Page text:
The rate of delinquency on securitized commercial real estate loans was down 16 basis points last month thanks to a healthy improvement in the 90-day category. But the same report forecasts as much as a 100-basis-point increase in the delinquency rate next year.
As of the end of November, the 30-day delinquency rate on loans included in commercial mortgage-backed securities was 8.189 percent.
The rate retreated from October, when it was 8.346 percent, according to Morningstar Research.
But there has been no improvement from November 2010, when the rate was 8.126 percent.
The research firm sees potential for delinquency to deteriorate next year.
“A denial of borrower requests for loan modifications or debt restructuring by special servicers, or a decision by borrowers to surrender the collateral, is a legitimate concern heading into 2012,” the report said. “Based upon this concern and despite the recent liquidation activity experienced over the trailing 12-months, the delinquent unpaid balance for CMBS still has the potential to grow higher than 9 percent in 2012.”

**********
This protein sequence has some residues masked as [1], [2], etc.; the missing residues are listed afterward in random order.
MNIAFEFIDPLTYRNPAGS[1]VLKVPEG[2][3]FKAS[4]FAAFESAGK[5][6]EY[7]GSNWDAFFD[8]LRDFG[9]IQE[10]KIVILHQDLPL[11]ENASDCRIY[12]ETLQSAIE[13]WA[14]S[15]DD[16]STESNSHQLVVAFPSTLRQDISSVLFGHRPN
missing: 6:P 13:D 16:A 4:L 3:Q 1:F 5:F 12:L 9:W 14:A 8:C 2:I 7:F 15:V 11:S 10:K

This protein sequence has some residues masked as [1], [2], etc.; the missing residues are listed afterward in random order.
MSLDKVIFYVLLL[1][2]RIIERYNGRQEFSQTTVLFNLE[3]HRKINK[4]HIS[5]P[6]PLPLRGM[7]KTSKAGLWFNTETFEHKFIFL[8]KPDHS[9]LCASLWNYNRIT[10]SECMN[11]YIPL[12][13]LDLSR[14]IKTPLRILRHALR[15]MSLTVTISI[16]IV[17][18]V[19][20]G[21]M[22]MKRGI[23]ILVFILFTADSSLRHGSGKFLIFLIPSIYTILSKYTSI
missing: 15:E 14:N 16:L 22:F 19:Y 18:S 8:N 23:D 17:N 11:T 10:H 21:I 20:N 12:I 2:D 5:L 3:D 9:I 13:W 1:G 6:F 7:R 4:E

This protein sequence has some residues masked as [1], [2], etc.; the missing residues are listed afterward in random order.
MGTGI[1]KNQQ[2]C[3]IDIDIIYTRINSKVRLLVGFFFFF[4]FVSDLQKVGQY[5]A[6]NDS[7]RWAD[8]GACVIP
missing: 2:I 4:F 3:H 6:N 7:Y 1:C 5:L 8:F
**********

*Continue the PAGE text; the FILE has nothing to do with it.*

The rate of all securitized CRE loans that were past due between 30 and 59 days was 0.88 percent last month, improving from 0.92 percent a month earlier.
Foreclosures moved up to 2.06 percent from 2.05 percent, while real estate owned climbed to 1.97 percent from 1.90 percent.
But a 75-basis-point improvement in the 90-day category offset other distressed sectors.
“As a whole, the distressed categories of 90+-day, foreclosure and REO decreased in aggregate by $1.36 billion in November 2011, following a $939 million increase in October 2011,” Morningstar stated. “Similar to the overall trend of volatility, a decline had been experienced in four of the previous six reporting periods for these figures.”
The balance of all delinquent CMBS loans was $59.9 billion as of November, down from $61.3 billion a month earlier.
The aggregate balance of all CMBS loans — current and delinquent, agency and non-agency — in Morningstar’s report was $731.5 billion as of Nov. 30, lower than October’s $734.2 billion.